In addition, Bloomberg New Energy Finance’s (BNEF) Corporate Renewable Energy Index Report 2012 (CREX) found that renewable energy is also becoming more favorable to corporations. In 2011, net corporate investment in renewable power capacity outpaced that of fossil-fuel generation ($237 billion for renewables versus $223 billion for additional fossil-fuel generation).
Companies in the CREX
The CREX main findings:
  • Global investment in new renewable capacity has continued to rise. In 2011 net investment in renewable power capacity outpaced that of fossil fuel generation ($237bn for renewables versus $223bn for additional fossil fuel generation)
  • Many companies are making a significant commitment to renew¬able energy through direct investment in on-site generation (40% of renewable electricity purchases in 2011).
  • The voluntary procurement of renewable energy has grown in recent years, and this is set to continue, but the pace of growth will depend on political and regulatory support.

The GCWS main findings: 
  • 45% of consumers surveyed perceive climate change as one of the top 3 challenges facing the world today.
  • 7% believe that it is the single greatest challenge facing the world today, with only the financial crisis identified as the top challenge by more respondents.
  • 85% of consumers surveyed say they want more renewable energy
  • 74% would get a more positive perception of a brand if wind energy were the primary energy source used in its production. 
  • 49% of respondents express willingness to pay more for products made with renewable energy
  • 62% of respondents say they would be more willing to buy products from brands using wind energy
  • 52% of consumers believe that the transparency of the energy mix used in product production is too low.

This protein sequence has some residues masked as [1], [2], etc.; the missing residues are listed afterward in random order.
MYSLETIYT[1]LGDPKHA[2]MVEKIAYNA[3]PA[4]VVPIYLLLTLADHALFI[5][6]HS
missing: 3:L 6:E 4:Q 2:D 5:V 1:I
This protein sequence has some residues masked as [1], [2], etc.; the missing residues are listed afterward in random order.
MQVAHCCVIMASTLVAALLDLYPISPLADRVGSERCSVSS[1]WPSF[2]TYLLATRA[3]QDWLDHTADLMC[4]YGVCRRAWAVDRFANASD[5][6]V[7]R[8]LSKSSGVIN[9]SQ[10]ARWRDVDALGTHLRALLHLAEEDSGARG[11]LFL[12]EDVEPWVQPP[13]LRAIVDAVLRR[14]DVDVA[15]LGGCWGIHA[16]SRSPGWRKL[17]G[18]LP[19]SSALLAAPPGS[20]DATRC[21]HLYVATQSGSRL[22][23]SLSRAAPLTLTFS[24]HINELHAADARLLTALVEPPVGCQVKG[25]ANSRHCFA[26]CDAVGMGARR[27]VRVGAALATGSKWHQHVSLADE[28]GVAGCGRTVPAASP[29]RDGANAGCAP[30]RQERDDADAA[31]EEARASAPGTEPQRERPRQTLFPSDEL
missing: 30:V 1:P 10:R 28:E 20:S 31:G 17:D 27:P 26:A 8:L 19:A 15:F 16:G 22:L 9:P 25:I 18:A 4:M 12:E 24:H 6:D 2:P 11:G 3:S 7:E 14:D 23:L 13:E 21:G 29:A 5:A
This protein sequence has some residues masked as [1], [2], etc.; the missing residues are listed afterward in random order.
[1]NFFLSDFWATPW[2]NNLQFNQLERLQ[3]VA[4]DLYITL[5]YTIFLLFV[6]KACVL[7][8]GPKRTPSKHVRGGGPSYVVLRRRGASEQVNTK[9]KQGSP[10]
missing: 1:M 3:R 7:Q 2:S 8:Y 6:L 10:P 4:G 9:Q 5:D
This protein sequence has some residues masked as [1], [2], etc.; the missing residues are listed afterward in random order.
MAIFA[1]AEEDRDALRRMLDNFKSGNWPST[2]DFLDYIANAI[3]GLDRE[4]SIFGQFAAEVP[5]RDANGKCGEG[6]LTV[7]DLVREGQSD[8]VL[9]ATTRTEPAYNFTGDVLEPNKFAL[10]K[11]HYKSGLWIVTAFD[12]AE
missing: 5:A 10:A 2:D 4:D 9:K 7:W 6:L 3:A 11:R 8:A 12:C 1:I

Download the 2012 CREX index here
Download the 2012 GCWS study here

10 September 2012

WA can power world electricity 50 times over, if only for infrastructure

Got some spare poles and wires - anyone?

 Image: Worklife Siemens

The amount of electricity hypothetically produced from all suitable areas, is 908,000 TW h/year while the total global electricity consumption in 2008 was 18,000 TW h/year.

Study author and Stockholm University's Lucas Dawson consulted 10 key stakeholders; the Western Australian Office of Energy, Horizon Power, BHP Billiton, Worley Parsons, Lycopodium Minerals, Australian Venture Consultants, Midwest Energy, Bright Generation, WA Sustainable Energy Association and Sustainable Energy Now.

Stakeholders were asked to rank criteria important to parabolic trough technology including; land availability and incline, access to electricity infrastructure, auxiliary fuel supply, load, water supply, weather and solar radiation supply.

Availability of solar resource, access to water and proximity to roads, load and auxiliary fuels were highly ranked.
Read the complete article on Science WA

Doesn't look like anyone sincerely interested in installing the necessary infrastructure, it is oh so much easier to keep the status quo.

06 September 2012

$130 billion saving possible now by decentralised energy grid

$130 billion savings that no one in power wants.

Excuse the pun, but it is fitting: People in power in Australia shy away or even fight enormous opportunities for all the wrong, selfish reasons:
Politicians are fearing to lose their big donors, the fossil fuel industry; big utilities fearing the loss in value of their assets such as poles and wires and the power stations themselves; last but not least the resource industry supplying the utilities with coal, oil and gas.
Find a great article on the Science Network of Western Australia:

A CSIRO report has highlighted that a lack of incentives and appropriate policies are hindering Australia’s uptake of Distributed Energy (DE), a readily available way of decreasing carbon emissions, increasing electricity and water efficiency, and creating billions of dollars in savings.

Good stuff!